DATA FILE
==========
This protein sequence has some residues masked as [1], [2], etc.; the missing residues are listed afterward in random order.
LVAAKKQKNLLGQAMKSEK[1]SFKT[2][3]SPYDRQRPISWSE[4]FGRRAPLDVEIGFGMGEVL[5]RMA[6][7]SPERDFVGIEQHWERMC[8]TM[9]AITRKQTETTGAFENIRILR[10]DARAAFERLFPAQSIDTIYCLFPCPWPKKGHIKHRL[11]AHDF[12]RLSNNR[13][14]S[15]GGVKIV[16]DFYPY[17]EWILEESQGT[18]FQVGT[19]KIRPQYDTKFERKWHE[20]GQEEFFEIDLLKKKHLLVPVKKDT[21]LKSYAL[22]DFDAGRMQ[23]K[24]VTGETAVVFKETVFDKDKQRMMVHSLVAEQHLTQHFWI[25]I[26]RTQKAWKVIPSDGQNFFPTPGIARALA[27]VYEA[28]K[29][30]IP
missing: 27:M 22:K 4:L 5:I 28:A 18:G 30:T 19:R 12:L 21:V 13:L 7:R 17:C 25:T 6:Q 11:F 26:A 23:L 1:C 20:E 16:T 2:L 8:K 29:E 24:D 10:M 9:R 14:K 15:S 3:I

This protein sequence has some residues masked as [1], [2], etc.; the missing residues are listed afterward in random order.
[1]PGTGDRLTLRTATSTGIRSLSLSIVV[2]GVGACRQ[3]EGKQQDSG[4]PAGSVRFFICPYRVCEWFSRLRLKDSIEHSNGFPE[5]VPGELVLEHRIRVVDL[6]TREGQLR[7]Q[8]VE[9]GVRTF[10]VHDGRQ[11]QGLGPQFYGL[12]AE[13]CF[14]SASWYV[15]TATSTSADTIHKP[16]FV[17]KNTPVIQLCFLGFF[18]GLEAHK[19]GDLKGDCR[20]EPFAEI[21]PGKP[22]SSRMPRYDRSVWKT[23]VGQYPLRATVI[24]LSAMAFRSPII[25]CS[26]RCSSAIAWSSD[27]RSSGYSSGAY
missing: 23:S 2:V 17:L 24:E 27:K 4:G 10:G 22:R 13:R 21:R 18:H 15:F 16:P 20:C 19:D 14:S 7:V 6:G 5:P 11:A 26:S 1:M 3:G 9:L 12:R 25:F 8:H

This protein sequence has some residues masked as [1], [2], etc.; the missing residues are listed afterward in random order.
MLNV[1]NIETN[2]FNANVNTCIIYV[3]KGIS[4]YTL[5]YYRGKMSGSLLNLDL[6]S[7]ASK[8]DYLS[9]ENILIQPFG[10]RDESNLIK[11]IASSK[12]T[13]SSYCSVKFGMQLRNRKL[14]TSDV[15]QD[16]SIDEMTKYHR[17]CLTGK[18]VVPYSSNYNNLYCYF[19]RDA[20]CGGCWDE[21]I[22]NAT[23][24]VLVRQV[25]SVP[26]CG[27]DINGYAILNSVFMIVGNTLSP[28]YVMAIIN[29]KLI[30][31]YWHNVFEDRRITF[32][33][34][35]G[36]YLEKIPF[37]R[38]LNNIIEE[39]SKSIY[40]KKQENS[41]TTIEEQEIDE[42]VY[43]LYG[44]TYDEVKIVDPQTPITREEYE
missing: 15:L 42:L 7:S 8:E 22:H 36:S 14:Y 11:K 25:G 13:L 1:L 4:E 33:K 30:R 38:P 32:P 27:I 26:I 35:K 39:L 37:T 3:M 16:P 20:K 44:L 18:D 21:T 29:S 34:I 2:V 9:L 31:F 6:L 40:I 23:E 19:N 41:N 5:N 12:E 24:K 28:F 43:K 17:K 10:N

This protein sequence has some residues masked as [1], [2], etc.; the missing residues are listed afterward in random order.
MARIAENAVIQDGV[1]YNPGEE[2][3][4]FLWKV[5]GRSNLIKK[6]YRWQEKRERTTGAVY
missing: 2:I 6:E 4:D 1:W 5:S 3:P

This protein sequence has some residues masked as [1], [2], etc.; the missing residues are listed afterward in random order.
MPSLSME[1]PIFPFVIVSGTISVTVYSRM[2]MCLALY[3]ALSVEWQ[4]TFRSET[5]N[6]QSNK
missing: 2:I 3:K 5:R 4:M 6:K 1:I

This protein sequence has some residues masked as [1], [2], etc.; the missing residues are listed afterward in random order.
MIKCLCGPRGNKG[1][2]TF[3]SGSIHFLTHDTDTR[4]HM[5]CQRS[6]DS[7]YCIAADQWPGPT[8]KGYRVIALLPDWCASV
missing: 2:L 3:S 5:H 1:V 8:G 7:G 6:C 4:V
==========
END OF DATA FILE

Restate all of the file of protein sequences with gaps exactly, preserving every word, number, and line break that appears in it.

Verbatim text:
This protein sequence has some residues masked as [1], [2], etc.; the missing residues are listed afterward in random order.
LVAAKKQKNLLGQAMKSEK[1]SFKT[2][3]SPYDRQRPISWSE[4]FGRRAPLDVEIGFGMGEVL[5]RMA[6][7]SPERDFVGIEQHWERMC[8]TM[9]AITRKQTETTGAFENIRILR[10]DARAAFERLFPAQSIDTIYCLFPCPWPKKGHIKHRL[11]AHDF[12]RLSNNR[13][14]S[15]GGVKIV[16]DFYPY[17]EWILEESQGT[18]FQVGT[19]KIRPQYDTKFERKWHE[20]GQEEFFEIDLLKKKHLLVPVKKDT[21]LKSYAL[22]DFDAGRMQ[23]K[24]VTGETAVVFKETVFDKDKQRMMVHSLVAEQHLTQHFWI[25]I[26]RTQKAWKVIPSDGQNFFPTPGIARALA[27]VYEA[28]K[29][30]IP
missing: 27:M 22:K 4:L 5:I 28:A 18:G 30:T 19:R 12:L 21:V 13:L 7:R 17:C 25:T 6:Q 11:F 26:A 23:L 1:C 20:E 16:T 2:L 8:K 29:E 24:D 10:M 9:R 14:K 15:S 3:I

This protein sequence has some residues masked as [1], [2], etc.; the missing residues are listed afterward in random order.
[1]PGTGDRLTLRTATSTGIRSLSLSIVV[2]GVGACRQ[3]EGKQQDSG[4]PAGSVRFFICPYRVCEWFSRLRLKDSIEHSNGFPE[5]VPGELVLEHRIRVVDL[6]TREGQLR[7]Q[8]VE[9]GVRTF[10]VHDGRQ[11]QGLGPQFYGL[12]AE[13]CF[14]SASWYV[15]TATSTSADTIHKP[16]FV[17]KNTPVIQLCFLGFF[18]GLEAHK[19]GDLKGDCR[20]EPFAEI[21]PGKP[22]SSRMPRYDRSVWKT[23]VGQYPLRATVI[24]LSAMAFRSPII[25]CS[26]RCSSAIAWSSD[27]RSSGYSSGAY
missing: 23:S 2:V 17:L 24:E 27:K 4:G 10:G 22:R 13:R 21:R 18:H 15:F 16:P 20:C 19:D 14:S 7:V 6:G 5:P 11:A 26:S 1:M 3:G 9:L 12:R 25:F 8:H

This protein sequence has some residues masked as [1], [2], etc.; the missing residues are listed afterward in random order.
MLNV[1]NIETN[2]FNANVNTCIIYV[3]KGIS[4]YTL[5]YYRGKMSGSLLNLDL[6]S[7]ASK[8]DYLS[9]ENILIQPFG[10]RDESNLIK[11]IASSK[12]T[13]SSYCSVKFGMQLRNRKL[14]TSDV[15]QD[16]SIDEMTKYHR[17]CLTGK[18]VVPYSSNYNNLYCYF[19]RDA[20]CGGCWDE[21]I[22]NAT[23][24]VLVRQV[25]SVP[26]CG[27]DINGYAILNSVFMIVGNTLSP[28]YVMAIIN[29]KLI[30][31]YWHNVFEDRRITF[32][33][34][35]G[36]YLEKIPF[37]R[38]LNNIIEE[39]SKSIY[40]KKQENS[41]TTIEEQEIDE[42]VY[43]LYG[44]TYDEVKIVDPQTPITREEYE
missing: 15:L 42:L 7:S 8:E 22:H 36:S 14:Y 11:K 25:G 13:L 1:L 4:E 33:K 30:R 38:P 32:P 27:I 26:I 35:K 39:L 37:T 3:M 16:P 20:K 44:L 18:D 21:T 29:S 34:I 2:V 9:L 31:F 6:L 40:I 23:E 19:N 41:N 5:N 12:E 24:K 28:F 43:K 17:K 10:N

This protein sequence has some residues masked as [1], [2], etc.; the missing residues are listed afterward in random order.
MARIAENAVIQDGV[1]YNPGEE[2][3][4]FLWKV[5]GRSNLIKK[6]YRWQEKRERTTGAVY
missing: 2:I 6:E 4:D 1:W 5:S 3:P

This protein sequence has some residues masked as [1], [2], etc.; the missing residues are listed afterward in random order.
MPSLSME[1]PIFPFVIVSGTISVTVYSRM[2]MCLALY[3]ALSVEWQ[4]TFRSET[5]N[6]QSNK
missing: 2:I 3:K 5:R 4:M 6:K 1:I

This protein sequence has some residues masked as [1], [2], etc.; the missing residues are listed afterward in random order.
MIKCLCGPRGNKG[1][2]TF[3]SGSIHFLTHDTDTR[4]HM[5]CQRS[6]DS[7]YCIAADQWPGPT[8]KGYRVIALLPDWCASV
missing: 2:L 3:S 5:H 1:V 8:G 7:G 6:C 4:V